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SpaceX’s next Starlink satellite launch slips closer to Crew Dragon astronaut debut – Teslarati

May 5, 2020

SpaceX’s next Starlink satellite launch has slipped about a week and a half into mid-May, placing it just nine days (or less) prior to the company’s inaugural NASA astronaut mission.

Known as Crew Dragon’s second Demonstration Mission (Demo-2), SpaceX’s first astronaut launch is officially scheduled no earlier than May 27th and is with little doubt the most important mission in the company’s history. Simultaneously, however, SpaceX is working to rapidly launch thousands of Starlink satellites in a bid to deliver high-quality internet service to tens – or even hundreds – of millions of people. The company has already launched an incredibly 420 operational Starlink satellites but that’s just a drop in the bucket compared to the ~4400, ~12,000, or even ~40,000+ the company will ultimately need to match its ambitions.

Along those lines, SpaceX’s eight Starlink launch (the seventh flight of v1.0 satellites) is now scheduled to lift off no earlier than (NET) 3:09 am EDT (07:09 UTC) on March 18th – a delay of 11 days from a previous May 7th target. The cause of that delay is unclear and will likely remain so but it does mean that 60 new Starlink satellites could head to orbit just nine days before Crew Dragon attempts to ferry astronauts to the International Space Station (ISS) for the first time ever.

SpaceX’s next Starlink launch has been delayed by ~11 days. (Richard Angle)

The fact that SpaceX is still pursuing a Starlink launch a little over a week before the most important mission in the company’s history is not exactly surprising given that it’s performed several launches just days apart over the years. Still, given how much of a priority Demo-2 must be for both SpaceX and NASA, the closeness of Starlink-7 heavily implies that SpaceX has a more or less separate team capable of independently performing a Starlink launch.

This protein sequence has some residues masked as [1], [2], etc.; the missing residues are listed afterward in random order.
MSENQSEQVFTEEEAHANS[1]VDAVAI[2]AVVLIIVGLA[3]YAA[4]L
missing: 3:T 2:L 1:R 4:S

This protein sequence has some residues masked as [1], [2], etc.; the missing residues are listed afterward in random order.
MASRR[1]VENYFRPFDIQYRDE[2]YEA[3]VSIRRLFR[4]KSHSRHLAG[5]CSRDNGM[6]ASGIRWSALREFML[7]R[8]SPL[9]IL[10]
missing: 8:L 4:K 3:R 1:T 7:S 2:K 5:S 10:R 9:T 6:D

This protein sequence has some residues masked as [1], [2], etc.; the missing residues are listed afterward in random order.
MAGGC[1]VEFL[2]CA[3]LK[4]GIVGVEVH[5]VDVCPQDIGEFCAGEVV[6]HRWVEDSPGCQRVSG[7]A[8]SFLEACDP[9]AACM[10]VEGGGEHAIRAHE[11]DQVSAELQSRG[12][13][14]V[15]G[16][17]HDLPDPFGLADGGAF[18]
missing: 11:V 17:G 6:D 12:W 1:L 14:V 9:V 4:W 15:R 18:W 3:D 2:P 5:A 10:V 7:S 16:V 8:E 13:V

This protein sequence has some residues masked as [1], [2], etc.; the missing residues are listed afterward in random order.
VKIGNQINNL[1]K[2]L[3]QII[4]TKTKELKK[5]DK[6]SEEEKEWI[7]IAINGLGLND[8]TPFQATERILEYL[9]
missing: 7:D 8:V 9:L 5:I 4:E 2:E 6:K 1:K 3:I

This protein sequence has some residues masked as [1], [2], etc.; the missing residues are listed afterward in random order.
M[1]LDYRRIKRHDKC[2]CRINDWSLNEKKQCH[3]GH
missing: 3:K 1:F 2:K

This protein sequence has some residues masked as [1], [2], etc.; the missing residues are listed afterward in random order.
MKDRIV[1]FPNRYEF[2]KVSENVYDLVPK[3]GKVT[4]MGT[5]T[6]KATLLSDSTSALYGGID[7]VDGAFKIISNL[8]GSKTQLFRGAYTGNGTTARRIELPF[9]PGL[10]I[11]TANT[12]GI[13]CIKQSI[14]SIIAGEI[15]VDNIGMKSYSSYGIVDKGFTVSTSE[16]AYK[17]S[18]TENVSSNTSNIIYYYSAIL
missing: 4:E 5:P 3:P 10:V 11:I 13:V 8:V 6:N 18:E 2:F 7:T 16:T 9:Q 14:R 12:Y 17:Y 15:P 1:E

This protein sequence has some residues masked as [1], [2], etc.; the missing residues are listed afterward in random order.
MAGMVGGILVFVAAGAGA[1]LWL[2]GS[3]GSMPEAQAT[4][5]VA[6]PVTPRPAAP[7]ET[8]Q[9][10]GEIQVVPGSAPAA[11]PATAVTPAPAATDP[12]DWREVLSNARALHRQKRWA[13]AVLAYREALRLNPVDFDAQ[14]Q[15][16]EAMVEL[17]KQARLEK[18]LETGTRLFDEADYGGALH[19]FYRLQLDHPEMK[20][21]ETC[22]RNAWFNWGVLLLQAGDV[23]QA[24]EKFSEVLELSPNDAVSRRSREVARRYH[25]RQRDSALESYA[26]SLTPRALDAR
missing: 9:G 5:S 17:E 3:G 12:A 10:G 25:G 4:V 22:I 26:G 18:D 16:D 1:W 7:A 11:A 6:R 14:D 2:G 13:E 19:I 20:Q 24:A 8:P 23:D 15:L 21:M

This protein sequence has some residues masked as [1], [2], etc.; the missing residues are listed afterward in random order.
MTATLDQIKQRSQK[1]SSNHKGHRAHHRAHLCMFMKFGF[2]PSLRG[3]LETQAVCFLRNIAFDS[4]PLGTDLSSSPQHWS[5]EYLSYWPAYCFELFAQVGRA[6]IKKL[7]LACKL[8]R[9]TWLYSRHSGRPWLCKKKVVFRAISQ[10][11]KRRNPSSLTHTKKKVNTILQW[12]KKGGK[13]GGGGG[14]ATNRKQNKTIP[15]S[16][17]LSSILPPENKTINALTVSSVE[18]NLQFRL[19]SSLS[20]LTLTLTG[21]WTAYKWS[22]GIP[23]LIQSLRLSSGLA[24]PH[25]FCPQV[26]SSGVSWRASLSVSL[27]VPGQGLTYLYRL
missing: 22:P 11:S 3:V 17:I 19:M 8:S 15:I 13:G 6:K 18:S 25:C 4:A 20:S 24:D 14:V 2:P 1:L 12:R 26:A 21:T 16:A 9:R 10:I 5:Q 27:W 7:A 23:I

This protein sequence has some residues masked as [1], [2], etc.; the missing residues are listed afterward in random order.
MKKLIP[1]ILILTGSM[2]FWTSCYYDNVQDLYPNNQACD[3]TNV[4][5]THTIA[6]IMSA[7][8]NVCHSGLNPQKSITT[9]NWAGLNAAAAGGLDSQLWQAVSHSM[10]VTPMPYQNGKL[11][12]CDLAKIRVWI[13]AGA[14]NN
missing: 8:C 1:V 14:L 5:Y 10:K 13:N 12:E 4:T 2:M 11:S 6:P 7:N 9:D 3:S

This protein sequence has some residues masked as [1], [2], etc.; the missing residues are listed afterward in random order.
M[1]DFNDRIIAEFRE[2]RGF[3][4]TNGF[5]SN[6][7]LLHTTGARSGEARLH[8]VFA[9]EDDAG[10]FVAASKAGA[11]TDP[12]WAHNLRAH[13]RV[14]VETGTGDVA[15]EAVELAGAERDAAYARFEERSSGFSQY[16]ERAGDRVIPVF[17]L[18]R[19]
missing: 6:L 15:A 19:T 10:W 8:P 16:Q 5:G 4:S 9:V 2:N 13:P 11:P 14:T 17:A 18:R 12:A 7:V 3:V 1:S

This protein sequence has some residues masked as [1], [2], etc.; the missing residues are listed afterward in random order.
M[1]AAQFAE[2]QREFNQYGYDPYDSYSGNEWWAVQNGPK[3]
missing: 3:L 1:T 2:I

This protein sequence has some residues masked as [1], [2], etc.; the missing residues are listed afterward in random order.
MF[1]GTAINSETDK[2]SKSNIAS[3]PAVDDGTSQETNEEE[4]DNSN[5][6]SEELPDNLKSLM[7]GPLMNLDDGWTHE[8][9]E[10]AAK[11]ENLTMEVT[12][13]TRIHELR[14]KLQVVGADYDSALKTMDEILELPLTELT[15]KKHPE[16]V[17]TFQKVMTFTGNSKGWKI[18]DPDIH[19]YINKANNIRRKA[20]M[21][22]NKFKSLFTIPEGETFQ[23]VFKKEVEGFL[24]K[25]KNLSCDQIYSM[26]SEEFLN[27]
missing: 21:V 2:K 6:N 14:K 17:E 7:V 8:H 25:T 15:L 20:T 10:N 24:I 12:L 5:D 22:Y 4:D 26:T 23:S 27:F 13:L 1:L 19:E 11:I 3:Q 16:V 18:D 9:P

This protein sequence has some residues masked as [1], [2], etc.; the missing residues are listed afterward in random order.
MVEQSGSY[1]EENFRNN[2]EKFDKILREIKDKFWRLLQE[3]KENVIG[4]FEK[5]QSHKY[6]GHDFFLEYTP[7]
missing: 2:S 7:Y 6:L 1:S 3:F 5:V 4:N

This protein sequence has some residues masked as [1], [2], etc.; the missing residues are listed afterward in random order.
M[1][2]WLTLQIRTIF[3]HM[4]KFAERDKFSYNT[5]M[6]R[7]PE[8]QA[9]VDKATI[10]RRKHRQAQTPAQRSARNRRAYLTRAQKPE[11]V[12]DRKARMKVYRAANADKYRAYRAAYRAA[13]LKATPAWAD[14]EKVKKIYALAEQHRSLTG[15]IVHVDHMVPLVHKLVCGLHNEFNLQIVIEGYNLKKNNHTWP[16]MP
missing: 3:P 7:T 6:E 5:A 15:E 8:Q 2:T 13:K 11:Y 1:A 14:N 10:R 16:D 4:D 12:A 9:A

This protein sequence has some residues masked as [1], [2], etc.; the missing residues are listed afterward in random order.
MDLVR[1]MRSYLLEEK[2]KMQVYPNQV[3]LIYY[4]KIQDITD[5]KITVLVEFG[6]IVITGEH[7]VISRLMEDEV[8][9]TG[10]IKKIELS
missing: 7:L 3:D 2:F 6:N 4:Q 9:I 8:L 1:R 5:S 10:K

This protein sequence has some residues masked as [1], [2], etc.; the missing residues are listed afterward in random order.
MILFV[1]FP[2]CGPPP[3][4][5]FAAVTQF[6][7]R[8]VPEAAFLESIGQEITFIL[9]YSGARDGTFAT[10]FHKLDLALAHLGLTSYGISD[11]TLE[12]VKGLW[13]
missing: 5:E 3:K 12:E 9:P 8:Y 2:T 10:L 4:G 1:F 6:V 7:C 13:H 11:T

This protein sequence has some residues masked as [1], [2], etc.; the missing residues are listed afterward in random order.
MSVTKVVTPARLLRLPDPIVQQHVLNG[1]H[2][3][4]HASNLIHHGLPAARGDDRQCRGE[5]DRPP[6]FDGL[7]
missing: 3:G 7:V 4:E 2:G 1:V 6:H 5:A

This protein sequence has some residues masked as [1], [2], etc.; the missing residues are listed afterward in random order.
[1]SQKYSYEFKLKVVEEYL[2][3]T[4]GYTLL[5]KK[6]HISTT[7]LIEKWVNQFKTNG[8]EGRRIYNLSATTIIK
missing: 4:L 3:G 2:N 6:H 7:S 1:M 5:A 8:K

Cape Canaveral Air Force Station (CCAFS) Launch Complex 40 (LC-40). (SpaceX)

SpaceX certainly has two orbital Florida launch pads at Kennedy Space Center (Pad 39A) and Cape Canaveral Air Force Station (CCAFS; LC-40). At least for now, SpaceX only has one drone ship – needed to recover boosters after both Starlink-7 and Demo-2 – but that could change in the near future. Now, with Starlink-7’s March 18th launch date firming up, it’s also safe to say that SpaceX has a workforce large enough to near-simultaneously support major a NASA astronaut mission and an uncrewed satellite launch.

Beyond its adjacency to Crew Dragon’s astronaut launch debut, Starlink-7 is also expected to feature a significant hardware milestone, (hopefully) marking the second time a Falcon 9 booster successfully completes five orbital-class launches and landings. Next Spaceflight recently confirmed that Falcon 9 booster B1049 has been assigned to support Starlink-7 approximately four and a half months after it completed its last (fourth) launch, Starlink-2.

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Falcon 9 B1049 lifted off for the fourth time with a batch of 60 Starlink satellites on January 7th. (Richard Angle)
(Richard Angle)
Falcon 9 B1049 returned to port on January 9th after its fourth launch and landing. (Richard Angle)

Lost during its fifth launch after suffering an in-flight engine failure caused by an improper refurbishment procedure, Falcon 9 booster B1048 is currently the first and only SpaceX rocket to successfully complete five orbital-class launches. After the loss of B1048, B1049 became SpaceX’s new ‘life-leader’ for Falcon reusability. That refers to the fact that – if successfully recovered – B1049’s condition will help inform all future recovery and refurbishment efforts, while also ensuring that the booster will be the first to attempt all future nth reuse milestones.

If B1049 survives Starlink-7 and safely returns to shore, that future will (at least partially) be assured. For now, we’ll have to wait a little less than two weeks to find out if it does.

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